Time: 3:00PM – 6:00PM
Location: Northwest and west shore of Lake Mary
Fish Landed: 2 bass, 1 bluegill, 2 sunfish, and 2 crappie bass
Jane and I biked to Rocky Mountain Arsenal Wildlife Refuge the previous Saturday and hiked around the two lakes. I learned that both lakes were catch and release fishing only with single flies or lures and barbless hooks. The lakes are open for fishing only Tuesday, Saturday and Sunday from 6AM to 6PM and require a $3 daily fishing permit.
On this warm Sunday afternoon I decided to give it a shot with my new six weight rod I’d purchased for Alaska. When I departed there were some dark clouds building to the west, but the storms apparently went a different direction, because I never experienced rain. When Jane and I hiked around the lakes, I’d observed several spots where there were a cluster of panfish, and I’d also spotted three bass of decent size, so I elected to return to Lake Mary where I’d observed fish.
The first fly I tied on was a damsel fly nymph with a single split shot. In short order this fly produced a small bass and then the first crappie bass. I was off to a good start, but then I hooked the damsel fly in a tree on a backcast, and it was too high to remove, so I ripped it off. I couldn’t find another damsel nymph in my fleece pouch, so I tied on an olive/black woolly bugger. This didn’t produce, but as I was casting and stripping, I noticed a group of fish moving in a school and sipping something from the surface.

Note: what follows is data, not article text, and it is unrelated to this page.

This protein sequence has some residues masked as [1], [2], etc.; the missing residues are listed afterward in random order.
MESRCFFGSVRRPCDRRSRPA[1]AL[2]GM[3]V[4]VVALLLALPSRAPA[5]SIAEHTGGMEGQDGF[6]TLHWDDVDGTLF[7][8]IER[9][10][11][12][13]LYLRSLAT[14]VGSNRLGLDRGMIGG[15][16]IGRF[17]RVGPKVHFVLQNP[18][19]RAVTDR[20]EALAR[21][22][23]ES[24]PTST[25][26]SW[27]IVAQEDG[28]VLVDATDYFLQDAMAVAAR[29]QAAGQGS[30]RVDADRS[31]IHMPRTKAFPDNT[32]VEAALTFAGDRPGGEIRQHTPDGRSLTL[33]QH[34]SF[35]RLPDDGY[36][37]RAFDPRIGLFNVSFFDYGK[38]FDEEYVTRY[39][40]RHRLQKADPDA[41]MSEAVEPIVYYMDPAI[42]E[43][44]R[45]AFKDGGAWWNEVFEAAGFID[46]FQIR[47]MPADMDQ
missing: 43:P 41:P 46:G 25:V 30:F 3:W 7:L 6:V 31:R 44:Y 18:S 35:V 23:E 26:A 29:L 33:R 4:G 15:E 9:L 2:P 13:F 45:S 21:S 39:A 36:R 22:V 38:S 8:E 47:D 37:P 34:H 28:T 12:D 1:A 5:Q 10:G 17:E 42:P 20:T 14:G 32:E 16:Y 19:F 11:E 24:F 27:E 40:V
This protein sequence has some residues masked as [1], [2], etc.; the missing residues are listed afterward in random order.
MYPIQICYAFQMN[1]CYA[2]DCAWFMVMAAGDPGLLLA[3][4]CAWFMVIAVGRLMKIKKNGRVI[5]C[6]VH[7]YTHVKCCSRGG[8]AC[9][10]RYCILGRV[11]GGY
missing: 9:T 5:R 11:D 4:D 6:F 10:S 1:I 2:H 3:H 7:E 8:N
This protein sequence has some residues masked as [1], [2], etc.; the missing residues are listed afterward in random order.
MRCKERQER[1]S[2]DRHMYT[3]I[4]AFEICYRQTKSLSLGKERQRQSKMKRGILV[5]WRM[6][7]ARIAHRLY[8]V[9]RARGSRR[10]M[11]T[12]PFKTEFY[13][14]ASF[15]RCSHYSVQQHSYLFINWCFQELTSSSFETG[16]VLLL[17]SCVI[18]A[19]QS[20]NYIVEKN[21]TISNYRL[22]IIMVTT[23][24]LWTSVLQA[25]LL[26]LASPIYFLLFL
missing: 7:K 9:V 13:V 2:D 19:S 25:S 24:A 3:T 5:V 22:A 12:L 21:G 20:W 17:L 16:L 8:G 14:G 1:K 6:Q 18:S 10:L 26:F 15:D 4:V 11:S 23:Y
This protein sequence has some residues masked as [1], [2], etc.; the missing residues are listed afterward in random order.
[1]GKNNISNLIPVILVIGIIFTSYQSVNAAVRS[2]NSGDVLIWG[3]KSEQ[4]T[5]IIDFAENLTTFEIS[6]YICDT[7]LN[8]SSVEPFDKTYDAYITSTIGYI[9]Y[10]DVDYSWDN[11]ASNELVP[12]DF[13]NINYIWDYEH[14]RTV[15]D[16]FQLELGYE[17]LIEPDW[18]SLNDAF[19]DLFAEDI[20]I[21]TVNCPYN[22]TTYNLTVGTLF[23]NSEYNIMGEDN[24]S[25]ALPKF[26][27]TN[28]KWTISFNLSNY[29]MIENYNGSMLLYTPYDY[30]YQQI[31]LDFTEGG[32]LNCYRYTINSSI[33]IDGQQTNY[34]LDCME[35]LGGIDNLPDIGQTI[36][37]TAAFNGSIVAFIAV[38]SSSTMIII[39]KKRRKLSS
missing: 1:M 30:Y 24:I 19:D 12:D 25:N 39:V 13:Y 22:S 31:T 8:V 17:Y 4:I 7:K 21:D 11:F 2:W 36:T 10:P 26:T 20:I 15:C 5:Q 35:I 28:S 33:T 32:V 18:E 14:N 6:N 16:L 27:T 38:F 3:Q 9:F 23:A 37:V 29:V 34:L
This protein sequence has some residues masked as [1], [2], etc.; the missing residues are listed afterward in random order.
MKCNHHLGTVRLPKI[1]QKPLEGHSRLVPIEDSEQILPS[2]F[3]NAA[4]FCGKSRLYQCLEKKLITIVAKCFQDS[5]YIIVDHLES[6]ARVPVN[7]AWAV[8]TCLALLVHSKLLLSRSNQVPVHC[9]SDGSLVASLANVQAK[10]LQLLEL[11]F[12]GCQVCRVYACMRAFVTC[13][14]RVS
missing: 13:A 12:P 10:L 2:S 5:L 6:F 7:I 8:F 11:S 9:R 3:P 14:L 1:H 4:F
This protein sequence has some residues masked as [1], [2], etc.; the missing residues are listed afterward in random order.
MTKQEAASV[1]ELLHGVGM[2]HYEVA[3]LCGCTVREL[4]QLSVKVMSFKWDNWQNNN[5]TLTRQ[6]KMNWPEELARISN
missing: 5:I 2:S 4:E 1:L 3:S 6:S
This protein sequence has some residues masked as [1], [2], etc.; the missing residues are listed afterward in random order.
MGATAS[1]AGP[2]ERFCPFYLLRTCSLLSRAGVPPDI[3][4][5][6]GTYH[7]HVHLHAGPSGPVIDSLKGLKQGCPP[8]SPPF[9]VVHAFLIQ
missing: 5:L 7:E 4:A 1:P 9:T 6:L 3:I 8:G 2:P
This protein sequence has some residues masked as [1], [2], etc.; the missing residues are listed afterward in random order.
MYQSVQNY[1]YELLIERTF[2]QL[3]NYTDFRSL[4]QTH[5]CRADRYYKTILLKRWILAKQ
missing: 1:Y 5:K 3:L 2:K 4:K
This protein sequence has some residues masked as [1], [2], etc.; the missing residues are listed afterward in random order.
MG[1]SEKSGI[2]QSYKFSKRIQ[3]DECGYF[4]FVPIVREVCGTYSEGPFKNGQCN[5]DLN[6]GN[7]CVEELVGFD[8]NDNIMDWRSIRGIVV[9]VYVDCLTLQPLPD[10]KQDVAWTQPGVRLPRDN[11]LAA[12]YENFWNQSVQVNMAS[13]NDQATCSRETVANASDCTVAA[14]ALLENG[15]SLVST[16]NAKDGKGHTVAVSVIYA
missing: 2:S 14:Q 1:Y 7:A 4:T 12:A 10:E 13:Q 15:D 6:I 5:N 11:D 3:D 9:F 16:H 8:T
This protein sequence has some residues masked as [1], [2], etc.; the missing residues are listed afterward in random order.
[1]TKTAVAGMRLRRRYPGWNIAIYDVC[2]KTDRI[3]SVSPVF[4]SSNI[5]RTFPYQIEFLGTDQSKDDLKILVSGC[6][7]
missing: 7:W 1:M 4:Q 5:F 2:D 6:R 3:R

I tied on a Chernobyl ant hoping to entice some surface action. I moved to a large wooden platform on the northwest side of the lake and cast the ant back toward the shore east of the platform. I started getting rises and hits to the Chernobyl, but apparently it was too large to get in their mouths. I managed to land one small sunfish. When the school of fish came by, I cast the Chernobyl in their midst, but apparently they were tuned into something different. I returned my focus to the fish near shore and swapped out the Chernobyl ant for a deer hair caddis dry fly. I landed two more small panfish on the caddis; one was a sunfish and the other a slightly larger bluegill.
Next I decided to go back to subsurface fishing, so I tied on a beadhead emerald caddis pupa with a split shot. I was tempted to try a dry/dropper configuration, but remembered the one fly rule in the regulations. I moved back to the open areas on the west side of the lake and while hand twist retrieving the caddis pupa hooked and landed another small bass and the largest crappie of the day. By 5:50 I’d grown weary of the fishing and hadn’t caught a fish for awhile and quitting time was 6PM, so I retreated to the car.